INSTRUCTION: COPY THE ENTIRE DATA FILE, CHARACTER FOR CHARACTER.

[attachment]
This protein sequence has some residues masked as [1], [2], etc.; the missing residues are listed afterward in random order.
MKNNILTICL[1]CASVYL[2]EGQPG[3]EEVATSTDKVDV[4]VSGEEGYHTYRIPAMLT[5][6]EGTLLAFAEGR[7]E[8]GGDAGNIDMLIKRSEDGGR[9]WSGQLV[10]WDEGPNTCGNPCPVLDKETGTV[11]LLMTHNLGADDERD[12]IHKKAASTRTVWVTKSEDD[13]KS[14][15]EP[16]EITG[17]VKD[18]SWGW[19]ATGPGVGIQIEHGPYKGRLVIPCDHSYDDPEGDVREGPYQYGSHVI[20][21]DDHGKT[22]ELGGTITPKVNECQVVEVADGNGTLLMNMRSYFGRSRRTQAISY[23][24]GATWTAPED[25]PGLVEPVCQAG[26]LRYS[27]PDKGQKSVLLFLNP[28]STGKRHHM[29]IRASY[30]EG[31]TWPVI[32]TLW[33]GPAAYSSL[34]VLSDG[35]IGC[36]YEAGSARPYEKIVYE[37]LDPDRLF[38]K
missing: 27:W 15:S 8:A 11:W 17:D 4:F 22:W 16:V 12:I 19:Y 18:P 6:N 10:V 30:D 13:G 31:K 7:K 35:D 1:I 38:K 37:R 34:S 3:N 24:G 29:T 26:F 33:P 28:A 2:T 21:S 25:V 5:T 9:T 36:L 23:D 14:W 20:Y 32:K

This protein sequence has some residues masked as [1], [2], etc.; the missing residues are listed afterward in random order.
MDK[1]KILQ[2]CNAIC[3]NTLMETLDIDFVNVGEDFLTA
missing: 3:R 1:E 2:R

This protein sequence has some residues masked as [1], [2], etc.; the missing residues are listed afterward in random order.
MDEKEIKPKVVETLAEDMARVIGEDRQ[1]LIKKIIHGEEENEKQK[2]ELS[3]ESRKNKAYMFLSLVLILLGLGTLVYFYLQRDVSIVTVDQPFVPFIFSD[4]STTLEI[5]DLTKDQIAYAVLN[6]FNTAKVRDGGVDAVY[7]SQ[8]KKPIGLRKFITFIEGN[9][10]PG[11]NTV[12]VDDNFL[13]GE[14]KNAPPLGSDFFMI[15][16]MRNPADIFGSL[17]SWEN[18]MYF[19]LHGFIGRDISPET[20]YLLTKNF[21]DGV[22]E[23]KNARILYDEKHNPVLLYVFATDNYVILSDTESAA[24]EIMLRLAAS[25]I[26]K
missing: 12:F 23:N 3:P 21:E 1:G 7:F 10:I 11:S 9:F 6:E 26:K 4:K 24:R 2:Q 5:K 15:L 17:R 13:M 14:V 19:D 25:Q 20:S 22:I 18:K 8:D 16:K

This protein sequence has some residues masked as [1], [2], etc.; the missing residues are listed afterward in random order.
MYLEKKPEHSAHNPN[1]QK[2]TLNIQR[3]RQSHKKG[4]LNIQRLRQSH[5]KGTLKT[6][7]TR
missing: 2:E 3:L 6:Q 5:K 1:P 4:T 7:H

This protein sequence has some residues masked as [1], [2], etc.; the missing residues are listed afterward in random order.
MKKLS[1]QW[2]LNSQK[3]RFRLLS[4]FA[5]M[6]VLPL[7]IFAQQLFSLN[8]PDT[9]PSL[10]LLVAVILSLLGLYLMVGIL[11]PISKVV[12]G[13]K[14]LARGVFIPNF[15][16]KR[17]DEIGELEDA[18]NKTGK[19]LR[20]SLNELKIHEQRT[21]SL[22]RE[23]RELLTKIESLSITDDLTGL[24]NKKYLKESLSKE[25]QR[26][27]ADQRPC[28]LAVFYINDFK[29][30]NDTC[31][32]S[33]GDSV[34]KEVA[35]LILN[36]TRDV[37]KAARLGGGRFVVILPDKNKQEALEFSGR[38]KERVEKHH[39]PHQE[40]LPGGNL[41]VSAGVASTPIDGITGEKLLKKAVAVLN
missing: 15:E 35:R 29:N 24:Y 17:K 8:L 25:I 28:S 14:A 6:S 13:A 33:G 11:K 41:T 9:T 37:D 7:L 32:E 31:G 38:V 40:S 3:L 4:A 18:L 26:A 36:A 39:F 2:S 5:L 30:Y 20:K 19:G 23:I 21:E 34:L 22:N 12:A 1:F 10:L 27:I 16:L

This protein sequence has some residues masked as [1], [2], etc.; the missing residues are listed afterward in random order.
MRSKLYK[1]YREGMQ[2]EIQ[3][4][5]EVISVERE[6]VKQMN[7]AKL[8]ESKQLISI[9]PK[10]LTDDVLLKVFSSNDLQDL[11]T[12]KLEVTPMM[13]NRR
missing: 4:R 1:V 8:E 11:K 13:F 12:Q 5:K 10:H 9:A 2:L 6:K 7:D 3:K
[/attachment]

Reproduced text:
This protein sequence has some residues masked as [1], [2], etc.; the missing residues are listed afterward in random order.
MKNNILTICL[1]CASVYL[2]EGQPG[3]EEVATSTDKVDV[4]VSGEEGYHTYRIPAMLT[5][6]EGTLLAFAEGR[7]E[8]GGDAGNIDMLIKRSEDGGR[9]WSGQLV[10]WDEGPNTCGNPCPVLDKETGTV[11]LLMTHNLGADDERD[12]IHKKAASTRTVWVTKSEDD[13]KS[14][15]EP[16]EITG[17]VKD[18]SWGW[19]ATGPGVGIQIEHGPYKGRLVIPCDHSYDDPEGDVREGPYQYGSHVI[20][21]DDHGKT[22]ELGGTITPKVNECQVVEVADGNGTLLMNMRSYFGRSRRTQAISY[23][24]GATWTAPED[25]PGLVEPVCQAG[26]LRYS[27]PDKGQKSVLLFLNP[28]STGKRHHM[29]IRASY[30]EG[31]TWPVI[32]TLW[33]GPAAYSSL[34]VLSDG[35]IGC[36]YEAGSARPYEKIVYE[37]LDPDRLF[38]K
missing: 27:W 15:S 8:A 11:W 17:D 4:F 22:W 16:V 12:I 19:Y 18:P 6:N 10:V 30:D 13:G 31:K 7:K 35:D 1:I 38:K 37:R 34:S 3:N 24:G 29:T 26:F 33:P 28:A 2:T 21:S 25:V 5:T 9:T 36:L 23:D 14:W 20:Y 32:K

This protein sequence has some residues masked as [1], [2], etc.; the missing residues are listed afterward in random order.
MDK[1]KILQ[2]CNAIC[3]NTLMETLDIDFVNVGEDFLTA
missing: 3:R 1:E 2:R

This protein sequence has some residues masked as [1], [2], etc.; the missing residues are listed afterward in random order.
MDEKEIKPKVVETLAEDMARVIGEDRQ[1]LIKKIIHGEEENEKQK[2]ELS[3]ESRKNKAYMFLSLVLILLGLGTLVYFYLQRDVSIVTVDQPFVPFIFSD[4]STTLEI[5]DLTKDQIAYAVLN[6]FNTAKVRDGGVDAVY[7]SQ[8]KKPIGLRKFITFIEGN[9][10]PG[11]NTV[12]VDDNFL[13]GE[14]KNAPPLGSDFFMI[15][16]MRNPADIFGSL[17]SWEN[18]MYF[19]LHGFIGRDISPET[20]YLLTKNF[21]DGV[22]E[23]KNARILYDEKHNPVLLYVFATDNYVILSDTESAA[24]EIMLRLAAS[25]I[26]K
missing: 12:F 23:N 3:P 21:E 1:G 7:F 10:I 11:S 9:F 6:E 26:K 4:K 24:R 2:Q 5:K 15:L 17:R 13:M 14:V 19:D 25:Q 20:S 22:I 18:K 8:D 16:K

This protein sequence has some residues masked as [1], [2], etc.; the missing residues are listed afterward in random order.
MYLEKKPEHSAHNPN[1]QK[2]TLNIQR[3]RQSHKKG[4]LNIQRLRQSH[5]KGTLKT[6][7]TR
missing: 2:E 3:L 6:Q 5:K 1:P 4:T 7:H

This protein sequence has some residues masked as [1], [2], etc.; the missing residues are listed afterward in random order.
MKKLS[1]QW[2]LNSQK[3]RFRLLS[4]FA[5]M[6]VLPL[7]IFAQQLFSLN[8]PDT[9]PSL[10]LLVAVILSLLGLYLMVGIL[11]PISKVV[12]G[13]K[14]LARGVFIPNF[15][16]KR[17]DEIGELEDA[18]NKTGK[19]LR[20]SLNELKIHEQRT[21]SL[22]RE[23]RELLTKIESLSITDDLTGL[24]NKKYLKESLSKE[25]QR[26][27]ADQRPC[28]LAVFYINDFK[29][30]NDTC[31][32]S[33]GDSV[34]KEVA[35]LILN[36]TRDV[37]KAARLGGGRFVVILPDKNKQEALEFSGR[38]KERVEKHH[39]PHQE[40]LPGGNL[41]VSAGVASTPIDGITGEKLLKKAVAVLN
missing: 15:E 35:R 29:N 24:Y 17:K 8:L 25:I 28:S 14:A 6:S 13:A 33:G 11:K 41:T 9:T 37:D 7:L 32:E 31:G 38:V 40:S 3:L 4:A 18:L 26:A 36:A 39:F 2:S 5:L 30:Y 20:K 19:G 23:I 21:E 34:L 22:N 12:A 1:F 10:L 27:I 16:L

This protein sequence has some residues masked as [1], [2], etc.; the missing residues are listed afterward in random order.
MRSKLYK[1]YREGMQ[2]EIQ[3][4][5]EVISVERE[6]VKQMN[7]AKL[8]ESKQLISI[9]PK[10]LTDDVLLKVFSSNDLQDL[11]T[12]KLEVTPMM[13]NRR
missing: 4:R 1:V 8:E 11:K 13:F 12:Q 5:K 10:H 9:A 2:L 6:K 7:D 3:K